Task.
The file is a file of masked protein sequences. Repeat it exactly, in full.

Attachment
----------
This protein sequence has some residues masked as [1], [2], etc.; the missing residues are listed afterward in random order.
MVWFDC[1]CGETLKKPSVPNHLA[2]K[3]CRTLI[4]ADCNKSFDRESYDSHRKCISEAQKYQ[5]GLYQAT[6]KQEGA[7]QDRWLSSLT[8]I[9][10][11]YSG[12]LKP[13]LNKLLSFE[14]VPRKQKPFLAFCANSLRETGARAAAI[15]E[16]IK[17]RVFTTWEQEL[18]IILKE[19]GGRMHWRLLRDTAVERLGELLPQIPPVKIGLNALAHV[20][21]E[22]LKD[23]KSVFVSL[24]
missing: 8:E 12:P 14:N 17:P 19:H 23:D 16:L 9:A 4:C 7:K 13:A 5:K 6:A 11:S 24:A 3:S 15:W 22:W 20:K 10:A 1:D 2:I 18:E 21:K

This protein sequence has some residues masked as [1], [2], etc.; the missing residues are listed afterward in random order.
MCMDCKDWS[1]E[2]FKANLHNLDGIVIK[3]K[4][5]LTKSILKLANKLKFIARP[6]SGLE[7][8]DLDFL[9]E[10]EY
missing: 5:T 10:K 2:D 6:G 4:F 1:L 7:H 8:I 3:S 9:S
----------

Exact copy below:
This protein sequence has some residues masked as [1], [2], etc.; the missing residues are listed afterward in random order.
MVWFDC[1]CGETLKKPSVPNHLA[2]K[3]CRTLI[4]ADCNKSFDRESYDSHRKCISEAQKYQ[5]GLYQAT[6]KQEGA[7]QDRWLSSLT[8]I[9][10][11]YSG[12]LKP[13]LNKLLSFE[14]VPRKQKPFLAFCANSLRETGARAAAI[15]E[16]IK[17]RVFTTWEQEL[18]IILKE[19]GGRMHWRLLRDTAVERLGELLPQIPPVKIGLNALAHV[20][21]E[22]LKD[23]KSVFVSL[24]
missing: 8:E 12:P 14:N 17:P 19:H 23:D 16:L 9:A 4:C 7:K 13:A 5:K 6:A 11:S 24:A 3:S 15:W 22:W 20:K 10:A 1:D 2:I 18:E 21:K

This protein sequence has some residues masked as [1], [2], etc.; the missing residues are listed afterward in random order.
MCMDCKDWS[1]E[2]FKANLHNLDGIVIK[3]K[4][5]LTKSILKLANKLKFIARP[6]SGLE[7][8]DLDFL[9]E[10]EY
missing: 5:T 10:K 2:D 6:G 4:F 1:L 7:H 8:I 3:S 9:S